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Introduction to Afro-Asian Literature

Have you ever thought of traveling to Africa and Asia? What would you like to know about our African and
Asian neighbors?
Like an adventurous explorer, you need to be armed with a map to guide you in your quest for knowledge, a
compass to direct you to have a better understanding of the different cultures, and a magnifying lens to
highlight your significant discoveries. Your journey in searching for knowledge about Afro-Asian traditions and
values will strengthen your identity that will lead you to a better understanding of your being a Filipino and an
Asian.
In this module, you will discover that oral literature and informative texts reflect the tradition and values
of Afro-Asian countries which you will have to be familiar with in order to know your distinctive characteristics
and identity as a Filipino and as an Asian.
Remember to search for the answer to the essential or focus question: How can you better
understand your identity as an Asian?

Literature that has been written for or by the African people is called African literature. Their literature,
often oral in nature, may be in prose or in poetry. Storytellers in Africa often tell stories using the call-and-
response technique. This is because an African storyteller would expect his/her audience to give responses or
comments. Poetry is often recited in a sing-song voice.
Poetry types include the narrative epic, occupational verse, ritual verse and praise poems to rulers or
other prominent people. The “praise” singers, bards sometime known as “griots,” tell their stories with musical
background. Also recited but most often sung, are love songs, work songs, children’s song, epigram, and
riddles.

Questions:
1. What does literature reveal about African character?
2. How do Africans respond to the challenges of modernity as revealed in their literary pieces?

WHAT IS LITERATURE?

Literature is the use of well-chosen words to tell a story through narrative, involving characters in conflict, or to
express an emotion or idea through artfully arranged images. The purpose of literature is to entertain and
instruct (or to delight and enlighten) the reader through the use of the imagination. Literature can also shock,
amaze, or provide readers with an escape from reality for a while.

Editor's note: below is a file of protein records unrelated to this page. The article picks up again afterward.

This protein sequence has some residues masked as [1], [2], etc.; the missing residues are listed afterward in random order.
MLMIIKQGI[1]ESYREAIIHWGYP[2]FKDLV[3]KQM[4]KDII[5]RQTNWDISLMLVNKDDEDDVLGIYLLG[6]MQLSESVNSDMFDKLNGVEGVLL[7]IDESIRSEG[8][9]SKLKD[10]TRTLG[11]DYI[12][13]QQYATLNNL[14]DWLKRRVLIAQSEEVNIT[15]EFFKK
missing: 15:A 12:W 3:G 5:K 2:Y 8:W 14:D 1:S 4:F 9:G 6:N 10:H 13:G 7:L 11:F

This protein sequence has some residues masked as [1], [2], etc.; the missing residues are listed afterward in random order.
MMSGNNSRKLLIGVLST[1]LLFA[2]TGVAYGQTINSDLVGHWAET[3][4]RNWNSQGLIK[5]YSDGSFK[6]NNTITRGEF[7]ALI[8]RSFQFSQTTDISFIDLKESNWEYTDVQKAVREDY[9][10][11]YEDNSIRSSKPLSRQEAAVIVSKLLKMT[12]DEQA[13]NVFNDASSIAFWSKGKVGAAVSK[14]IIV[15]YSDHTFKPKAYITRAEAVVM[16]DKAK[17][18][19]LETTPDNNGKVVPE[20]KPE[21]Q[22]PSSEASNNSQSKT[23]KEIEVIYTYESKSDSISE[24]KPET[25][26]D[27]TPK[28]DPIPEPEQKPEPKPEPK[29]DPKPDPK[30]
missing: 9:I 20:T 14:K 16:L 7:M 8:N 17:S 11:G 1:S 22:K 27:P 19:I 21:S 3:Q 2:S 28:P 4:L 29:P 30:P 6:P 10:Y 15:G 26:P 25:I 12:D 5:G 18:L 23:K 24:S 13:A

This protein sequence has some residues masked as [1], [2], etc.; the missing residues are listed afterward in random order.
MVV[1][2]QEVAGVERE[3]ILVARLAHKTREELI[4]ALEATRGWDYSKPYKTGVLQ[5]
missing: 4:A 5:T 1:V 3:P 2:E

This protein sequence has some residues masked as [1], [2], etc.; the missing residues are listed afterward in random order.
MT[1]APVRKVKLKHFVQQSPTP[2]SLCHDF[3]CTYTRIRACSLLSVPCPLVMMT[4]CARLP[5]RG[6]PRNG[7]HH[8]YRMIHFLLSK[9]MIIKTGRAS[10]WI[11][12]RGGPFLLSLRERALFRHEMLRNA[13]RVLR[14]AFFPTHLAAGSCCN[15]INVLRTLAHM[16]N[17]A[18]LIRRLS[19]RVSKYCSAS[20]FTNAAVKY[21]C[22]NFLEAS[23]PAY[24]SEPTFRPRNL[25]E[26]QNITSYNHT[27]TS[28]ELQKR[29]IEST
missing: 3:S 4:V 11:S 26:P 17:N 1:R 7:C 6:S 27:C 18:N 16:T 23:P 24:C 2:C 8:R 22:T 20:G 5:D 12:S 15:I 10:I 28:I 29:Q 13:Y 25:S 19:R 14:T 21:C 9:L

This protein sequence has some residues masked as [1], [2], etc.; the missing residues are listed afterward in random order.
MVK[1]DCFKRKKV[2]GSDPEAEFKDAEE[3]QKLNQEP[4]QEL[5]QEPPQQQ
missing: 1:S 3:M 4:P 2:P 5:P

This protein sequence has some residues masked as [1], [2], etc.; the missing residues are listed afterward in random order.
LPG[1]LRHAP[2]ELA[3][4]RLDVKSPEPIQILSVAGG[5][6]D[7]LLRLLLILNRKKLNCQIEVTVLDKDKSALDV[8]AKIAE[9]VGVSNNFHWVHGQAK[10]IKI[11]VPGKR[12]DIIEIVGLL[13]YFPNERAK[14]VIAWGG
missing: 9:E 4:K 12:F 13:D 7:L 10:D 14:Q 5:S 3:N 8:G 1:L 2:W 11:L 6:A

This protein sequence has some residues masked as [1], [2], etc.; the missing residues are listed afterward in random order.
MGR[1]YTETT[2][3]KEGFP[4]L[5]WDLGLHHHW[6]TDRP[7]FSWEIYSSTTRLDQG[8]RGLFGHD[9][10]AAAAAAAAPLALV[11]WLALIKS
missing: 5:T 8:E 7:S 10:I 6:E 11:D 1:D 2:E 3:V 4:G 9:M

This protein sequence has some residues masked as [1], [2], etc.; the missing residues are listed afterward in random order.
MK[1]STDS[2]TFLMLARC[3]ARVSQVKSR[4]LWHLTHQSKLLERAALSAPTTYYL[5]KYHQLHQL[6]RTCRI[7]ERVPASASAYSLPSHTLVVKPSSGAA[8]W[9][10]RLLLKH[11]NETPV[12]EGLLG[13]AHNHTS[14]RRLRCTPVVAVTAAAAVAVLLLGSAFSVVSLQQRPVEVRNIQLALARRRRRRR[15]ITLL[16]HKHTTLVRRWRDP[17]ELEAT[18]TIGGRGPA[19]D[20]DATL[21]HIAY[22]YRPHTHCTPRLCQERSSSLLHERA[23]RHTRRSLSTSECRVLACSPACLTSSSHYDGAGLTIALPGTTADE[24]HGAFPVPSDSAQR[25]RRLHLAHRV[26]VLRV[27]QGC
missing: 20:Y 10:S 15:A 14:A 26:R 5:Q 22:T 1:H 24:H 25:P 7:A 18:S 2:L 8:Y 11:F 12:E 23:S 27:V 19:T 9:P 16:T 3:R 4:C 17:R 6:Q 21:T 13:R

What are some of the most mysterious enigmas in the history of literature?

One of the most persistent and complicated puzzlers in the world of literature is the question of whether
William Shakespeare wrote all of the plays attributed to him. Over the nearly 400 years since Shakespeare’s
death, some have questioned how the son of a poor, rural family who lacked a first-rate education could
produce some of history’s most powerful and enduring works of literature. Several scholars have suggested
that another individual—such as Sir Francis Bacon or Christopher Marlowe—wrote some or all of
Shakespeare’s plays, theories that are based, for instance, on comparing the works of all three writers with
certain plays. However, no hard evidence has ever been found to prove such claims.
The history of literature is full of intriguing mysteries about authors and their work. What happened to American
journalist and writer Ambrose Bierce, who disappeared in Mexico without a trace in 1913? Some scholars
believe Pancho Villa’s men killed him during the Mexican Revolution. Was the poet and macabre master Edgar
Allan Poe insane? Did he die of alcoholism, or was he murdered? Yes and no is the seesaw record in the
investigation of these questions by literary scholars and forensic experts. A modern mystery is the case of J. D.
Salinger, the reclusive author of the 1951 classic The Catcher in the Rye. Although it is known that he
continues to write, Salinger has chosen to publish only a few short stories during the last four decades. Why?
Salinger’s own ambiguous statements only encourage a wide range of speculation, both literary and
psychological.

What are the various types of literature?

Some types of literature are poetry, short stories, novels, and essays. Within each of these types or forms
there are different genres. In poetry these genres include epics (Stephen Vincent Benet’s John Brown’s Body),